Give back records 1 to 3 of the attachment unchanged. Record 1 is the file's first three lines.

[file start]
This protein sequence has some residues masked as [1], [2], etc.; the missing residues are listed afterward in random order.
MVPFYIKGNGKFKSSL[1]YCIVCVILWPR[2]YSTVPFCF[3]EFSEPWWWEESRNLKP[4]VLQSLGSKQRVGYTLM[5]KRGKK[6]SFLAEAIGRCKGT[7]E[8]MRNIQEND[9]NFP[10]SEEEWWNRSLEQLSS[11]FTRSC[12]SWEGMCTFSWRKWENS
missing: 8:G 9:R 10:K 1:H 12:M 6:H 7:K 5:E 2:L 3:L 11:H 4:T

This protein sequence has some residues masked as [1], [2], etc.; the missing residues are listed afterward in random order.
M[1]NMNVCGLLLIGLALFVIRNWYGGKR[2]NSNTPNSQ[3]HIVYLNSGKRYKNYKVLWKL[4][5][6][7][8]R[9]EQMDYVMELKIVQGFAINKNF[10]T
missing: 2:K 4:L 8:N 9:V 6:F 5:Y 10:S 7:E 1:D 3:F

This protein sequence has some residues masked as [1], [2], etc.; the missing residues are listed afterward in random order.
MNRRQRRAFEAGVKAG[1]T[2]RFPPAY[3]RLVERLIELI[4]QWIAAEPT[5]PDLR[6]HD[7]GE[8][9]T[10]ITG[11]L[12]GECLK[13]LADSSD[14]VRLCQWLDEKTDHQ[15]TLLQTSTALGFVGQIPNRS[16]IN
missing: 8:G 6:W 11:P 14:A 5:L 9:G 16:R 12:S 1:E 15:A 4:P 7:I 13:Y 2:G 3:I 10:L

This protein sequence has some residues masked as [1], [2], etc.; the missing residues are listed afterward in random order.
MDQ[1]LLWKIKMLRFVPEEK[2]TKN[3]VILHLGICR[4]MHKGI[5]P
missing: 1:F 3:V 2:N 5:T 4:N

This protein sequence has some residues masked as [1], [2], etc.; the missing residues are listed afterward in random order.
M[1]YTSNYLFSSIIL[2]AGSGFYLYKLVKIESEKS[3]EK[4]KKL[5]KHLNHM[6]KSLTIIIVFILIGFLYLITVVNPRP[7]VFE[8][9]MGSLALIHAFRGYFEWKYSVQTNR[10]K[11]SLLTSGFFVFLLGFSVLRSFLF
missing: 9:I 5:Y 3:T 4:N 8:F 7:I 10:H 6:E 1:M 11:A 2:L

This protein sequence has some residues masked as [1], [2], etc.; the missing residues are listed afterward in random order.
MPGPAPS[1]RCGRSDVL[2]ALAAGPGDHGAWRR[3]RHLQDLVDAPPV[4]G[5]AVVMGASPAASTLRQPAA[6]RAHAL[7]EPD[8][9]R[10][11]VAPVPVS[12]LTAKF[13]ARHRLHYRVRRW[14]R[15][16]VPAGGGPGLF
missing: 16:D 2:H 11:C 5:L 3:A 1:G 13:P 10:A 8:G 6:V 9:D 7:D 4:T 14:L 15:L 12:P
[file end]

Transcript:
This protein sequence has some residues masked as [1], [2], etc.; the missing residues are listed afterward in random order.
MVPFYIKGNGKFKSSL[1]YCIVCVILWPR[2]YSTVPFCF[3]EFSEPWWWEESRNLKP[4]VLQSLGSKQRVGYTLM[5]KRGKK[6]SFLAEAIGRCKGT[7]E[8]MRNIQEND[9]NFP[10]SEEEWWNRSLEQLSS[11]FTRSC[12]SWEGMCTFSWRKWENS
missing: 8:G 9:R 10:K 1:H 12:M 6:H 7:K 5:E 2:L 3:L 11:H 4:T

This protein sequence has some residues masked as [1], [2], etc.; the missing residues are listed afterward in random order.
M[1]NMNVCGLLLIGLALFVIRNWYGGKR[2]NSNTPNSQ[3]HIVYLNSGKRYKNYKVLWKL[4][5][6][7][8]R[9]EQMDYVMELKIVQGFAINKNF[10]T
missing: 2:K 4:L 8:N 9:V 6:F 5:Y 10:S 7:E 1:D 3:F

This protein sequence has some residues masked as [1], [2], etc.; the missing residues are listed afterward in random order.
MNRRQRRAFEAGVKAG[1]T[2]RFPPAY[3]RLVERLIELI[4]QWIAAEPT[5]PDLR[6]HD[7]GE[8][9]T[10]ITG[11]L[12]GECLK[13]LADSSD[14]VRLCQWLDEKTDHQ[15]TLLQTSTALGFVGQIPNRS[16]IN
missing: 8:G 6:W 11:P 14:A 5:L 9:G 16:R 12:S 1:E 15:A 4:P 7:I 13:Y 2:G 3:I 10:L